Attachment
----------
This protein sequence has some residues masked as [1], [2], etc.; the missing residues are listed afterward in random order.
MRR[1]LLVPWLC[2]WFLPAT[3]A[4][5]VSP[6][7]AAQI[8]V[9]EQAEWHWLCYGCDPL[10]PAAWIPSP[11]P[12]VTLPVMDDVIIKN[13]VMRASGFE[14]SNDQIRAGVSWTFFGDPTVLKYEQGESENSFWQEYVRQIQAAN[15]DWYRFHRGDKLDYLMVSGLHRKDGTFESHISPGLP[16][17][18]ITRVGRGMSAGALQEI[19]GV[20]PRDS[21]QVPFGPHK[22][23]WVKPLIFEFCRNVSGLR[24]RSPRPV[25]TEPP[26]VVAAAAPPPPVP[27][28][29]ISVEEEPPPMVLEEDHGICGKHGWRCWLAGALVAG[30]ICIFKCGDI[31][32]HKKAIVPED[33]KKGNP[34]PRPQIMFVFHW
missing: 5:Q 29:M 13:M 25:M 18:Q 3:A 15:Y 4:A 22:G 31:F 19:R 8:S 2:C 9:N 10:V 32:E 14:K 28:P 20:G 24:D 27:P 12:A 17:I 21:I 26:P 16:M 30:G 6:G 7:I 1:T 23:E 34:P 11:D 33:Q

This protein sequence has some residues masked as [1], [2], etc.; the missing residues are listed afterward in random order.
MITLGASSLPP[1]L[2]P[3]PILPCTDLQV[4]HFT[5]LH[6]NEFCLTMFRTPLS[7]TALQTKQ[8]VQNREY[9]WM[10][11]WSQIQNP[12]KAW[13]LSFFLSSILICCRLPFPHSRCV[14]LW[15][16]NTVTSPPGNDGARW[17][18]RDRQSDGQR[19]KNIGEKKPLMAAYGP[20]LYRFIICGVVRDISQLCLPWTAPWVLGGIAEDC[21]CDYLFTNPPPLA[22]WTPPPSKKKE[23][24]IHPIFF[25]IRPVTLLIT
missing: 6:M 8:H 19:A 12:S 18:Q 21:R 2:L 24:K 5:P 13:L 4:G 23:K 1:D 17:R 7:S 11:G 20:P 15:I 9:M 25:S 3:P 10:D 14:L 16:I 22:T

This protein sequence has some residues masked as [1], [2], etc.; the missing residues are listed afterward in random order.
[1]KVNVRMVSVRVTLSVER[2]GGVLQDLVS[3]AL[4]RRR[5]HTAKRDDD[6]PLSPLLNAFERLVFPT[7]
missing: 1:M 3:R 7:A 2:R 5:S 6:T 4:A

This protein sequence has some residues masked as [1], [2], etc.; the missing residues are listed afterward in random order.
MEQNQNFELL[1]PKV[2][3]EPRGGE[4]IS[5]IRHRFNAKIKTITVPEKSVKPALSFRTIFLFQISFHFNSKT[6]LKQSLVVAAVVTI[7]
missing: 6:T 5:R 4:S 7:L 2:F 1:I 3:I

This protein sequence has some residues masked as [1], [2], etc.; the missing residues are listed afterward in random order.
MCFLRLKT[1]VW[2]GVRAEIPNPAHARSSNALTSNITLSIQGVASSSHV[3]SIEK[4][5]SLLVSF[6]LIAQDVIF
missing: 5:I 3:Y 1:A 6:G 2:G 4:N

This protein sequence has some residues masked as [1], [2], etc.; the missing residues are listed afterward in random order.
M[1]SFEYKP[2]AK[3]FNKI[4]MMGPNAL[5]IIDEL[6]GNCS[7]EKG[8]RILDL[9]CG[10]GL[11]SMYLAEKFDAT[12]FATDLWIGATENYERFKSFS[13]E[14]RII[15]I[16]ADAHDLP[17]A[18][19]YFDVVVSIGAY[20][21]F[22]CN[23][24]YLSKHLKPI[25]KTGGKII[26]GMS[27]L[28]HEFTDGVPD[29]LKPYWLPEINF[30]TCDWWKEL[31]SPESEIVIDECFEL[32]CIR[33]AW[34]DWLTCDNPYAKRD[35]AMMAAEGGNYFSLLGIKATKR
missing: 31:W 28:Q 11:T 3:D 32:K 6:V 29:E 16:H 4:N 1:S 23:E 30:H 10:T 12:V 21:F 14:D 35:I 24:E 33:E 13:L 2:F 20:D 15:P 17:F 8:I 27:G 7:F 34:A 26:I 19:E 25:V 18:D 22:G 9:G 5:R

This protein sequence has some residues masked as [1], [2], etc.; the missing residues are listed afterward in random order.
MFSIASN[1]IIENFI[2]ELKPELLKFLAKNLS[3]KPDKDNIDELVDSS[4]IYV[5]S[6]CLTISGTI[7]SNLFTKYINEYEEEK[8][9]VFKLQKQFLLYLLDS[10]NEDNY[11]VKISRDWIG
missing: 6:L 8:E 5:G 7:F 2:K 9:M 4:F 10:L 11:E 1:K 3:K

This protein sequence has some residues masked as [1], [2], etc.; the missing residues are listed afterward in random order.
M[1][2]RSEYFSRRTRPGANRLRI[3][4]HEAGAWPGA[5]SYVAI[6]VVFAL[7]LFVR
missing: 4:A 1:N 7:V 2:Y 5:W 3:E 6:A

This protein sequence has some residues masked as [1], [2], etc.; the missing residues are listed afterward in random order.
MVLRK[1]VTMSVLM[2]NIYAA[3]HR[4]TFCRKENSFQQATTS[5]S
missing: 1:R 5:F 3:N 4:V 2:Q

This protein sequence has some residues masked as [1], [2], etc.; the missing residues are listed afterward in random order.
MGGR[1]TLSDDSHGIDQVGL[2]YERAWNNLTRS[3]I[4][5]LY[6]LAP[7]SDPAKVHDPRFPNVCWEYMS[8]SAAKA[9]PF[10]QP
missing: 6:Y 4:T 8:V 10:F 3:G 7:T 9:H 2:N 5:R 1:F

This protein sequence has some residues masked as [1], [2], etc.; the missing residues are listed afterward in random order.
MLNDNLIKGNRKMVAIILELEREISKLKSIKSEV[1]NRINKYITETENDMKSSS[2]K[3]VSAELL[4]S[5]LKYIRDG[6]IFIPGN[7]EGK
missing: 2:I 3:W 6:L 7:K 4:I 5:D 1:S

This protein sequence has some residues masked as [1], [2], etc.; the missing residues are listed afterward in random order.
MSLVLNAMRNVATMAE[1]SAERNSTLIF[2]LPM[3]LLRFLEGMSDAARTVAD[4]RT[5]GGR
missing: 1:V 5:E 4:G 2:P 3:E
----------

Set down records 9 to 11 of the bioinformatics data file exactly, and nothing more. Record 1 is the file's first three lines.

This protein sequence has some residues masked as [1], [2], etc.; the missing residues are listed afterward in random order.
MVLRK[1]VTMSVLM[2]NIYAA[3]HR[4]TFCRKENSFQQATTS[5]S
missing: 1:R 5:F 3:N 4:V 2:Q

This protein sequence has some residues masked as [1], [2], etc.; the missing residues are listed afterward in random order.
MGGR[1]TLSDDSHGIDQVGL[2]YERAWNNLTRS[3]I[4][5]LY[6]LAP[7]SDPAKVHDPRFPNVCWEYMS[8]SAAKA[9]PF[10]QP
missing: 6:Y 4:T 8:V 10:F 3:G 7:T 9:H 2:N 5:R 1:F

This protein sequence has some residues masked as [1], [2], etc.; the missing residues are listed afterward in random order.
MLNDNLIKGNRKMVAIILELEREISKLKSIKSEV[1]NRINKYITETENDMKSSS[2]K[3]VSAELL[4]S[5]LKYIRDG[6]IFIPGN[7]EGK
missing: 2:I 3:W 6:L 7:K 4:I 5:D 1:S